Neither Rites of Passage nor Swamp Ophelia have gone overlooked in the world of Indigo Girls fandom. On tour in 2015, they played Swamp Ophelia onstage in its entirety—a choice that, to me, makes perfect sense. Ophelia had unfolded in my mind like a sweeping, tragic-hearted badass southern novel, uninhibited in its grandness of feeling or the muscular grip of its sense of place.

But in the wider zeitgeist, Indigo Girls’ body of work is well overdue for reappraisal. For three decades, Saliers and Ray have continued writing, releasing, and touring songs that value spiritual exploration, political egalitarianism, and emotional honesty. But for far too long, their reputation has suffered from the male-dominated entertainment press’s systemic devaluing of women’s experience as viable material. Sufjan Stevens or Bon Iver’s Justin Vernon may earn praise for laid-bare, self-searching—even self-flagellating—lyrics, but similar sentiments expressed by two queer women letting their folk roots show are bound to be tagged with that fatal word of dismissal—earnest.

In the eyes of a painfully hip generation of the music press, decades of prolific, literate, socially engaged work could not stand up to the earnest diss. They became easy targets for mockery. But seismic turbulence across the culture during recent years have reopened space for the voices of women and queer artists. Same goes for artists’ overt statements of activism. Saliers and Ray—who’ve never stopped exploring their musical terrain and never stopped advocating for women’s and LGBTQ+ rights, alongside support for indigenous populations—seem primed for rediscovery by a wider audience.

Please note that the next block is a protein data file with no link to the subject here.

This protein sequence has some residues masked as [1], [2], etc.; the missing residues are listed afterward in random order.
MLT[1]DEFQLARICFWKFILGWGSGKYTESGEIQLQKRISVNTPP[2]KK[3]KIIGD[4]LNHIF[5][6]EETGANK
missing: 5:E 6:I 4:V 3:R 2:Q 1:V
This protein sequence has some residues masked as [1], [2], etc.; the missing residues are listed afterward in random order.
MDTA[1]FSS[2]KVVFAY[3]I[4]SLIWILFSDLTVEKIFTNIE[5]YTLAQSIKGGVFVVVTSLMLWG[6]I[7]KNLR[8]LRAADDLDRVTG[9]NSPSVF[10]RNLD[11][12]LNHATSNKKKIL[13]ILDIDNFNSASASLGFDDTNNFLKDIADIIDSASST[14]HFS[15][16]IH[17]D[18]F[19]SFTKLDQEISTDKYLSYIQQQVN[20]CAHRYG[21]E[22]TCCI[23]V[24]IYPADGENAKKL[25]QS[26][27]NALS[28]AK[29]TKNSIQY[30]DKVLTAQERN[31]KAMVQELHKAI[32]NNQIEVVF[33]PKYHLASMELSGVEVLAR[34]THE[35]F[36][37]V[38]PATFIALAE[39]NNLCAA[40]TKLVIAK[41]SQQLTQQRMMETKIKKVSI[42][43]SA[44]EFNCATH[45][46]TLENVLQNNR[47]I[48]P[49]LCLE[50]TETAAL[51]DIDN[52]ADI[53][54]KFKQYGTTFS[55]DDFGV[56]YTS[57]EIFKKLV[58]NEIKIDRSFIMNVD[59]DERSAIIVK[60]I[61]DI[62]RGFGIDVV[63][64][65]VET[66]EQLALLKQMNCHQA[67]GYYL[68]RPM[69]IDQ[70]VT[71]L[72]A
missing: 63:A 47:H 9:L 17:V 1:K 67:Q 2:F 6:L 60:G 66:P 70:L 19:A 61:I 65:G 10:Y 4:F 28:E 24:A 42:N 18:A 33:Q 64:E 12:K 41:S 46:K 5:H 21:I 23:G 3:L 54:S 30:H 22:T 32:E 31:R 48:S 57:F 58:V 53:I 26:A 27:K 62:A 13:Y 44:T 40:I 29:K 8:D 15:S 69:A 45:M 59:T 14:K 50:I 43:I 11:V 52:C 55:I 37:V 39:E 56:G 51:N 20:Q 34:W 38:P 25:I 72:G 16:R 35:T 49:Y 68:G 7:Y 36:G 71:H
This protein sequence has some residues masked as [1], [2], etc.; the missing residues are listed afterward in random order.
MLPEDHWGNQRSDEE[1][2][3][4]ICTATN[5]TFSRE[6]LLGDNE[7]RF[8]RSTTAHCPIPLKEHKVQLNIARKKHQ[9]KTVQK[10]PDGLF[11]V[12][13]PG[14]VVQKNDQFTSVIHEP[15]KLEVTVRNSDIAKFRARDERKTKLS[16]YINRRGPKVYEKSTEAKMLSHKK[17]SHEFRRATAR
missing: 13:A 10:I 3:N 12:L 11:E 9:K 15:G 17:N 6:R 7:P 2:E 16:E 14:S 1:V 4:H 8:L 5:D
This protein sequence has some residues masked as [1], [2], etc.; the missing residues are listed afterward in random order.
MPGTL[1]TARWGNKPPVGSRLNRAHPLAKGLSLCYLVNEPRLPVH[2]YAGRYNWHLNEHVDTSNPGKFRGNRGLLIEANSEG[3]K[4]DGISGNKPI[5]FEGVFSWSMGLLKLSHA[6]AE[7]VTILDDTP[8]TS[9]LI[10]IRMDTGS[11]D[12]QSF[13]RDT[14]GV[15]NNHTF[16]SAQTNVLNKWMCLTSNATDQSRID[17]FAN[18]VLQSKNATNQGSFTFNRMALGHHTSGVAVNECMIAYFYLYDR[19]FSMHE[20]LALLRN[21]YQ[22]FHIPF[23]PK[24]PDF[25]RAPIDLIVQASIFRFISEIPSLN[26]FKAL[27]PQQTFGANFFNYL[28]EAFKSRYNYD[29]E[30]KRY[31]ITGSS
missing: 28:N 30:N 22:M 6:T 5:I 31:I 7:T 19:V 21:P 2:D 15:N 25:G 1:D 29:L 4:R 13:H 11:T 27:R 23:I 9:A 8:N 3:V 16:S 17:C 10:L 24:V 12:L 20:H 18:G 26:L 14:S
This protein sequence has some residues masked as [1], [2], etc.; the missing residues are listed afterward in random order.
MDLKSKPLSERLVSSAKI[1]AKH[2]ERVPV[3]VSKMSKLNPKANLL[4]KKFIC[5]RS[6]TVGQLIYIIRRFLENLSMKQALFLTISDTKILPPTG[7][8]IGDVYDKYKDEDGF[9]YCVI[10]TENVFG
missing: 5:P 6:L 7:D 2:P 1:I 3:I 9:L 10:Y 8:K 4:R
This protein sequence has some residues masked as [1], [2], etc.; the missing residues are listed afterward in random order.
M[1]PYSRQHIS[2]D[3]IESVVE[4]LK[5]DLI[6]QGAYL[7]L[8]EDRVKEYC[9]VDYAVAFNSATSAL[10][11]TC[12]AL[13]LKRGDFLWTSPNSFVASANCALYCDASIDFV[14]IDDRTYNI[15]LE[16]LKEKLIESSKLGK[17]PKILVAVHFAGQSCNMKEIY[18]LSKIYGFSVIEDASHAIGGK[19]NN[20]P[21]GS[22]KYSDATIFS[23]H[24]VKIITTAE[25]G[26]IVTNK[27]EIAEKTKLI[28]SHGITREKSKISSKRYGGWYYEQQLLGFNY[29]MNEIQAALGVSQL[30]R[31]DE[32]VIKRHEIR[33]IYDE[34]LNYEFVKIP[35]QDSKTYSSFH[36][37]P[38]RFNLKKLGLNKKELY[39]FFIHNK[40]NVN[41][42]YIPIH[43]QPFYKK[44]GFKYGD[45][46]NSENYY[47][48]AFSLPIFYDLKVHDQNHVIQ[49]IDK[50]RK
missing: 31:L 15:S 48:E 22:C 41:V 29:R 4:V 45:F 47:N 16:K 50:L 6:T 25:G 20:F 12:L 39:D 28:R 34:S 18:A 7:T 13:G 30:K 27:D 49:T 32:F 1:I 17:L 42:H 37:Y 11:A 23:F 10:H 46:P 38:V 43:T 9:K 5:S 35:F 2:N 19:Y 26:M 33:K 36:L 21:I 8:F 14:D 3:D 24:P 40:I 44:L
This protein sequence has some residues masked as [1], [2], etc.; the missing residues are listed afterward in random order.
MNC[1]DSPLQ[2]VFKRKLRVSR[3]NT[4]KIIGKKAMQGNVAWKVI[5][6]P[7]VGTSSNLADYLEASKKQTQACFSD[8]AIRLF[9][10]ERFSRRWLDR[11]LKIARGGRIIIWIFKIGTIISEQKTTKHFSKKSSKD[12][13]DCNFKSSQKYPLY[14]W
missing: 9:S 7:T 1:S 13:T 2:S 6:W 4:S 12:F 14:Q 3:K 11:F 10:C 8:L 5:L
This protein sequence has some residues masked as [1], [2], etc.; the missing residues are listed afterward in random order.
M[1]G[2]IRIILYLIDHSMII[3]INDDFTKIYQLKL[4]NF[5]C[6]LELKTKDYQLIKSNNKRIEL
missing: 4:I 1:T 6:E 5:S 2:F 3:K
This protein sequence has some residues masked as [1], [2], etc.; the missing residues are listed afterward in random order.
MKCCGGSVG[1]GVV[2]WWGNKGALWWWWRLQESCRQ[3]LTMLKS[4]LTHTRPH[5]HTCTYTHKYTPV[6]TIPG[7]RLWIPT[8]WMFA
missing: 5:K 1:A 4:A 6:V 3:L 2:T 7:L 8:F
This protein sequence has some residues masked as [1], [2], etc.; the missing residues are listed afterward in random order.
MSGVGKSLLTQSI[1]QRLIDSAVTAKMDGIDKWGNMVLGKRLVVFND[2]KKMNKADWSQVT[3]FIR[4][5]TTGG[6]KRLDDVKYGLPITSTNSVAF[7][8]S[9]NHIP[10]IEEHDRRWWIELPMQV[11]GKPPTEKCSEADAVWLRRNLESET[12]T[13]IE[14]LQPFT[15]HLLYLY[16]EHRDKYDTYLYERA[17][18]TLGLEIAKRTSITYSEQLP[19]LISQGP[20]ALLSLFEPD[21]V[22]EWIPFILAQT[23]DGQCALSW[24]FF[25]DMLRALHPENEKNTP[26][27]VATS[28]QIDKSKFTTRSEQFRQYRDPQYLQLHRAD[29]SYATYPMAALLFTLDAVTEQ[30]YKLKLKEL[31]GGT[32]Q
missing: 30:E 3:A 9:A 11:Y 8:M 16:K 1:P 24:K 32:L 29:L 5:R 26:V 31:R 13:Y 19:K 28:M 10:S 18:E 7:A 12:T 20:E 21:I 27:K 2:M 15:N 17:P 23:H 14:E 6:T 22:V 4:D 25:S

With its playful sound and top-form songwriting, Beauty Queen Sister makes an ideal place to start among their more recent, undervalued albums. In 2011, ready to record, Saliers and Ray were fresh off their previous album, Poseidon and the Bitter Bug. That unique experiment offers two discs of the same ten songs: one disc recorded with full backing band and the other disc recorded with a stripped-back, intimate sound foregrounding the indelible vocal dynamic between Saliers and Ray. In the spirit of further experimentation and adventure, they decided to reteam with Peter Collins, who produced both of their pivotal early ’90s records. They wanted to push themselves, as they had back then: to shake loose new musical possibilities within their signature sound.

For Beauty Queen Sister, they sought a spontaneous approach. They gathered strong players from Nashville, where they’ve often recorded, and cut the tracks live. The result is a sparkling energy that fuels the album. That sparkling quality animates the perspectives that Saliers and Ray bring to their hallmark subject matter—the interior specificity of romantic desire, the call to understanding and action in the face of social injustice, and the pursuit of spiritual transcendence that shuns religious cliché.